Lewis Hamilton set off on the right foot in his bid to be greeted by Ferrari's boo-boys come the end of Sunday's Italian Grand Prix.
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Following his triumph last year around Monza, Hamilton stepped onto the top step of the podium and was roundly jeered by the 'tifosi', the Italian term used to describe Ferrari's passionate fans.
It has become a tradition that any driver not wearing Ferrari red is booed should they make it into the top three.
Hamilton revealed on Thursday he would pay to be booed again as that would mean he had taken the chequered flag for a second successive year around one of the most revered of venues.
Following the opening 90-minute practice session, Hamilton finished top in his Mercedes with a lap of one minute 25.565secs, set on the hard, slightly slower Pirelli tyre, as opposed to the medium due to be used in the second run.
Nevertheless, after a trio of practice sessions for the Belgian Grand Prix a fortnight ago where Mercedes struggled with their package, this was a return to form for the German manufacturing giant.
With the car boasting a Monza-specific package due to the high speeds and low downforce of the circuit, Hamilton finished 0.035secs ahead of Ferrari's Fernando Alonso.
With Hamilton third and Alonso second in the drivers' standings, 58 and 46 points adrift respectively, both men know they need a strong result this weekend to eat into Sebastian Vettel's lead.
Vettel was fourth quickest in his Red Bull, 0.188secs down, and just five hundredths of a second behind Nico Rosberg in his Mercedes as the latter manufacturer suggested they are poised to enjoy a positive weekend.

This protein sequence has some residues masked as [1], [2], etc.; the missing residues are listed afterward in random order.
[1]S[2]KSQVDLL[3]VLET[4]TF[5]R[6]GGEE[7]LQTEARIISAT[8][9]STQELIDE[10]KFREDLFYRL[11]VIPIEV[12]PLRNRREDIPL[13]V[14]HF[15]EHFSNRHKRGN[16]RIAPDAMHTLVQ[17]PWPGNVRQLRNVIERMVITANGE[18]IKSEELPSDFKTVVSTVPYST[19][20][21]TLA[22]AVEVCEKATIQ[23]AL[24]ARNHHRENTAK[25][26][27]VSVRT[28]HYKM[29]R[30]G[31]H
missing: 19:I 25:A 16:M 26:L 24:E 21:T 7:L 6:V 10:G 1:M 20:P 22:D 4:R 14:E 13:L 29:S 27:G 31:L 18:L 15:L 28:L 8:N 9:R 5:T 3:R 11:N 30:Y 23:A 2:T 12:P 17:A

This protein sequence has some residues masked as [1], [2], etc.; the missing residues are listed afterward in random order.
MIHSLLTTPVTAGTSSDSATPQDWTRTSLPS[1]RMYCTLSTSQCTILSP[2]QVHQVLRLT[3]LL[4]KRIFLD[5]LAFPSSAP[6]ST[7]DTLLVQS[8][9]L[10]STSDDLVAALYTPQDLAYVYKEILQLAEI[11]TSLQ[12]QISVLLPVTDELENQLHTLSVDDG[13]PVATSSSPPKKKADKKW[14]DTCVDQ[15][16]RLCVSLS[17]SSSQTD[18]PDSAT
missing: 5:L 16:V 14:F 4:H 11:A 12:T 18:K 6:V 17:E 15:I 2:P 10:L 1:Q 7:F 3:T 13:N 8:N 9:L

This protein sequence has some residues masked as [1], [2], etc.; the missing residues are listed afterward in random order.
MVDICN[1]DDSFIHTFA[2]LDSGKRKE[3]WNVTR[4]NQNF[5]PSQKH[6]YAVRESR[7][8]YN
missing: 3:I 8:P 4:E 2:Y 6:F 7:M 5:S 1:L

Lotus' Kimi Raikkonen, who has fallen 63 points behind Vettel after suffering his first retirement for 39 races at Spa, was fifth in a long-wheelbase car as the team try something different to remain in the title hunt.
The concept was only being used by Raikkonen, with team-mate Romain Grosjean down in 12th position and a further four tenths of a second back.
The McLarens of Sergio Perez and Jenson Button, neither of whom has finished on the podium this season in what has been a miserable year for the team celebrating their 50th anniversary this weekend, were an intriguing sixth and seventh on the timesheet, just under half a second down.
Red Bull's Mark Webber, the Williams of Pastor Maldonado and Jean-Eric Vergne in his Toro Rosso completed the top 10.
The speed of the circuit is such that the top 14 were all covered by a second, although the two Force Indias of Paul Di Resta and James Calado were outside that time.
Di Resta was 15th quickest, 1.029secs back, with Calado on his F1 debut as the team's reserve, a highly commendable further four tenths adrift.
Another reserve in Marussia's Rodolfo Gonzalez brought up the rear, almost four seconds down and 1.6secs behind team-mate Max Chilton.